Anxiety and Panic Attacks
8 June 2017 – J Edison -
774 times read.
3 Ways To Stop A Panic Attack
One of the worst symptoms of anxiety adults can suffer from are panic attacks, which can have a detrimental effect on everyday life. Although suffering from both can be a challenge, there are some things you can do to minimise your anxiety turning into a panic attack.
If you are an adult living with Anxiety in the UK, then you will be surprised to find out how many people are in the same situation as you.
1 in 4 people in the UK will experience a mental health problem in their lives.
1. Recognise the triggers
Recognising the triggers of your anxiety can be one of the most efficient steps from stopping them turning into a panic attack. Everyone has different triggers for anxiety, and no one thing is smaller or larger than another. Feeling overwhelmed at work can often leave you feeling anxious, and if it is something like this, the smallest thing can lead to a panic attack. Some people also have triggers caused by common fears such as heights and being in enclosed spaces. If you can recognise your triggers, you can take steps to try and calm your mind down. Just before a panic attack hits. Mindfulness has also been known to help many people who suffer with this.
2. Find things that work for your anxiety
There are many things available for the treatment of anxiety. Everyone is different. While medication can be incredibly effective for some, this may not work for others. Likewise for things like cognitive behavioural therapy and meditation. When you first get diagnosed with anxiety, it will take you some time to find out what works for you. When you do this, make sure you always have at least a small amount of access to the treatment through the day.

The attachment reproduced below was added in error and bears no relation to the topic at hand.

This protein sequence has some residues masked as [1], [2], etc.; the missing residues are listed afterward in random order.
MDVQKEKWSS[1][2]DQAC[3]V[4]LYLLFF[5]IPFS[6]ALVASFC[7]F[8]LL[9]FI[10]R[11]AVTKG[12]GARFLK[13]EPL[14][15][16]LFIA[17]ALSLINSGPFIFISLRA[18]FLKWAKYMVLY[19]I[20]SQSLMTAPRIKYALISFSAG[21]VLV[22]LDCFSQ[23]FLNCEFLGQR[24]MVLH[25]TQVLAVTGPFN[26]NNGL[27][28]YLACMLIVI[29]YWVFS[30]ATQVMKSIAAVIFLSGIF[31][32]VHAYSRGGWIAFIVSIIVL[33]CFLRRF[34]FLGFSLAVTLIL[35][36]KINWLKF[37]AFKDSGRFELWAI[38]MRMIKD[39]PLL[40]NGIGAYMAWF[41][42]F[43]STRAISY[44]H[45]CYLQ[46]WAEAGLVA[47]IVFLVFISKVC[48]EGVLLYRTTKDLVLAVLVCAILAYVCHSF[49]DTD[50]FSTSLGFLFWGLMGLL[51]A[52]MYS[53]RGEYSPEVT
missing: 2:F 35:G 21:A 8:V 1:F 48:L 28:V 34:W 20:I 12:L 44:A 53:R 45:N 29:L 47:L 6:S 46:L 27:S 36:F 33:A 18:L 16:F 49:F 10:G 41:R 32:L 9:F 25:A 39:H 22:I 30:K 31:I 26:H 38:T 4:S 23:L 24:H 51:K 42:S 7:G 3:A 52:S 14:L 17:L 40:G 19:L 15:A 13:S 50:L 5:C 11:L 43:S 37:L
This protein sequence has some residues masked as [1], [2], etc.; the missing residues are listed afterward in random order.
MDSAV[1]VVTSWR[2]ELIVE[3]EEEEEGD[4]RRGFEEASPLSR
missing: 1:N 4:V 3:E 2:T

If meditation works for you, ensure there is a space at work you can use when you need to relax. If you have therapy, try and find a counsellor you can speak to at certain times of the day if you need to. Some people find that getting enough Vitamin D helps and fatigue B12. A study in 2014 in Denmark found that a lack of daylight exposure in the winter disrupts our circadian rhythm and reinforces our responses to stressful and anxiety-provoking experiences.
3. Speak to those around you
There is nothing to be ashamed of when it comes to mental health, and recognising yourself when you may trigger a panic attack is one thing It is also great if you can educate the people around you to when this may happen. If there is someone you feel close enough to them at work, explain to them why there may be times when you need to take a few minutes out if you feel overwhelmed.
At home, it is advisable to do similar, and let those close to you know that you may need certain things from them if you feel anxious.
Please remember if any of your mental health problems escalate you need to speak to a medical professional urgently.
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Last updated on June 8, 2017.